Took oath on June 8, 1868; recognized by the federal commander on July 4, 1868; served until January 7, 1873
July 4, 1868 to January 7, 1873
Oil over photograph, Claribel Jett, ca. 1960
Harrison Reed was born at Littleton, Mass., on August 26, 1813. He moved to Washington, D.C., in 1861 as an employee of the Treasury Department and was sent to Florida by President Abraham Lincoln in 1863 as a tax commissioner to deal with seized Confederate property. Reed gained a reputation for honesty in this office and was appointed Florida's postal agent by President Andrew Johnson in 1865. He held this position until he was elected governor under the new 1868 Constitution.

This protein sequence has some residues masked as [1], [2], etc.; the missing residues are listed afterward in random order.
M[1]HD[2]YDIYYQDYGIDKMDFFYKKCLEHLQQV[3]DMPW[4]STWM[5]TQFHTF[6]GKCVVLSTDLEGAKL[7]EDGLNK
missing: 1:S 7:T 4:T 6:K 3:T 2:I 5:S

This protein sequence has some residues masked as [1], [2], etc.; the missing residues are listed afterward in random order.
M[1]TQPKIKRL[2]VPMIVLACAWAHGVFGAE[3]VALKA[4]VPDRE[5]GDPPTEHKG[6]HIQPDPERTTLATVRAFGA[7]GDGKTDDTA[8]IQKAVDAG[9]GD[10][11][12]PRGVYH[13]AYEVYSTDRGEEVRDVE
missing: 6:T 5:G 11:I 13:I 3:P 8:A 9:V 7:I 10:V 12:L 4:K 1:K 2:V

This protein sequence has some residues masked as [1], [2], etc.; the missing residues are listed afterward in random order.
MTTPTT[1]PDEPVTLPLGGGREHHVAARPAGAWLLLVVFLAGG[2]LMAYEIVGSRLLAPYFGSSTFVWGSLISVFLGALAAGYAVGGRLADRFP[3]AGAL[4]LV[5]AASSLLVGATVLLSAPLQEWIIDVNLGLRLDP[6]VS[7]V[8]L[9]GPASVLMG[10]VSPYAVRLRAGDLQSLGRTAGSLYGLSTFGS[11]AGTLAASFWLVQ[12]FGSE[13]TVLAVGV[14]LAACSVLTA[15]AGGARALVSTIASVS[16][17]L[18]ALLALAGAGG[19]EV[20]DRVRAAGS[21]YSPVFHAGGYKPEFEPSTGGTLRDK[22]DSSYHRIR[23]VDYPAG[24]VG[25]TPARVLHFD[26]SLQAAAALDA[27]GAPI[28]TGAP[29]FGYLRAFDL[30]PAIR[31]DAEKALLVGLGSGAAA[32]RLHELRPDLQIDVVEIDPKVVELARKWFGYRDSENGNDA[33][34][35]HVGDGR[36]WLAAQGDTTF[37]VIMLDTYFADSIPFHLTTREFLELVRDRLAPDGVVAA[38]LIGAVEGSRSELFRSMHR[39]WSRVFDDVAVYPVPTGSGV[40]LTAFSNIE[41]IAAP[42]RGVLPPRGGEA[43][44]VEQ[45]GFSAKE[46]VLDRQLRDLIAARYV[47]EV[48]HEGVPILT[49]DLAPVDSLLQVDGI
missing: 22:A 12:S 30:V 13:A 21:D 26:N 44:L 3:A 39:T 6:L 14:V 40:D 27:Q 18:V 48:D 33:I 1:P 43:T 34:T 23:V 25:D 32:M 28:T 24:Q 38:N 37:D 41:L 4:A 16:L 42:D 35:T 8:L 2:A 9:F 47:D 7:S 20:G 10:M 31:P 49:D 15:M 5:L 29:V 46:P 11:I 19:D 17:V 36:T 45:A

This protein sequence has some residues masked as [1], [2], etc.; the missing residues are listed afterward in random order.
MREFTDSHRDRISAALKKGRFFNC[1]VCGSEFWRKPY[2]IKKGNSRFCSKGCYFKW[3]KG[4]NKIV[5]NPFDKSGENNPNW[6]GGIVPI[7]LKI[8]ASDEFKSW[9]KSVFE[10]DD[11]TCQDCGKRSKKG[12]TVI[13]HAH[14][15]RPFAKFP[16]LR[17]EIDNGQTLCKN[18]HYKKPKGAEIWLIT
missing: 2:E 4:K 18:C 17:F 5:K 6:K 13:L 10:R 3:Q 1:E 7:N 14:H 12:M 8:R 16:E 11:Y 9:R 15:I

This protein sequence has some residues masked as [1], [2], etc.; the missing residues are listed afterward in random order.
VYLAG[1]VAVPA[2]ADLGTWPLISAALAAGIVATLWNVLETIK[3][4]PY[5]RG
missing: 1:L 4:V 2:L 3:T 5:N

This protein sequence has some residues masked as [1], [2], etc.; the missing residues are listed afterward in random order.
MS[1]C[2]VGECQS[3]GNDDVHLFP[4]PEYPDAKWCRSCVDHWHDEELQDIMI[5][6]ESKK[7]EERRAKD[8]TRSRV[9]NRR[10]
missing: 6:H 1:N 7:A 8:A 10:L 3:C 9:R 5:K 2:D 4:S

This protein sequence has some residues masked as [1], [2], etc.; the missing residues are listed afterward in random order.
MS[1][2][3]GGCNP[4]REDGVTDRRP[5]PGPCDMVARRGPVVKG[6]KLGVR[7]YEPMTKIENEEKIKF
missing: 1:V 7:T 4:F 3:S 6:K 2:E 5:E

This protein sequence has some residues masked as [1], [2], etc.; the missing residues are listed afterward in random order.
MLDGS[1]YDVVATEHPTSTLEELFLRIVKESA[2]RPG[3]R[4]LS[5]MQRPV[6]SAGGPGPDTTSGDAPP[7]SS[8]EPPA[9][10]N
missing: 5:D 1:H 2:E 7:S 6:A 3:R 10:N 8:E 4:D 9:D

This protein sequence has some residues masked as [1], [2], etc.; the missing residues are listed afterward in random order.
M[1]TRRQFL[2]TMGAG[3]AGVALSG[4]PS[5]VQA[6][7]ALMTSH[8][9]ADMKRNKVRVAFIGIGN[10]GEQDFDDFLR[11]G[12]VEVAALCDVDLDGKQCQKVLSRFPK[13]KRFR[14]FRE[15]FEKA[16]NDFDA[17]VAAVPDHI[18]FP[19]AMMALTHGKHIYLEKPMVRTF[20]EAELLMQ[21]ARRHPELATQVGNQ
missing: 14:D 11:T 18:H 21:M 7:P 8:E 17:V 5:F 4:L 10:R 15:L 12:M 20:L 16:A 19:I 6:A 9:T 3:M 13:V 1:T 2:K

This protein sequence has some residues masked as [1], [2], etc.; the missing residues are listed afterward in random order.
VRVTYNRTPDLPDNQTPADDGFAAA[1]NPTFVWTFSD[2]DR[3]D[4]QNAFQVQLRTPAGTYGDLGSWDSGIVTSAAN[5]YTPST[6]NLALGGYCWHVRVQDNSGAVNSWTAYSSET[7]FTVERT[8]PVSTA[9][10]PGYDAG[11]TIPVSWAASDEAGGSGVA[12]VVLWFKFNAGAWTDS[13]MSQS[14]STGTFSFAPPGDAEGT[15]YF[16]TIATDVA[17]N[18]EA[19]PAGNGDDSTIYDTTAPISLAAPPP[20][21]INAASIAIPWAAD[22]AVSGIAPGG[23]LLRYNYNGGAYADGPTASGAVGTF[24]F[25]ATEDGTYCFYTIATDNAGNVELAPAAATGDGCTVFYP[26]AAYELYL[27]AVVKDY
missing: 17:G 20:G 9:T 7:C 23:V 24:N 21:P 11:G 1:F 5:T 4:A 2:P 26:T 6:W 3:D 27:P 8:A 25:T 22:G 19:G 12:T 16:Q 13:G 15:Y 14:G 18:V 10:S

Harrison Reed's administration was a stormy one because he had to cope with a number of factions within his political party, the Republicans. Two serious attempts to impeach him originated with leaders of his own party. At the end of his term, Reed settled down on his farm along the St. Johns River. In 1875, he became editor of the Semi-Tropical, a monthly magazine devoted to southern agricultural and economic development. He died in Jacksonville on May 25, 1899.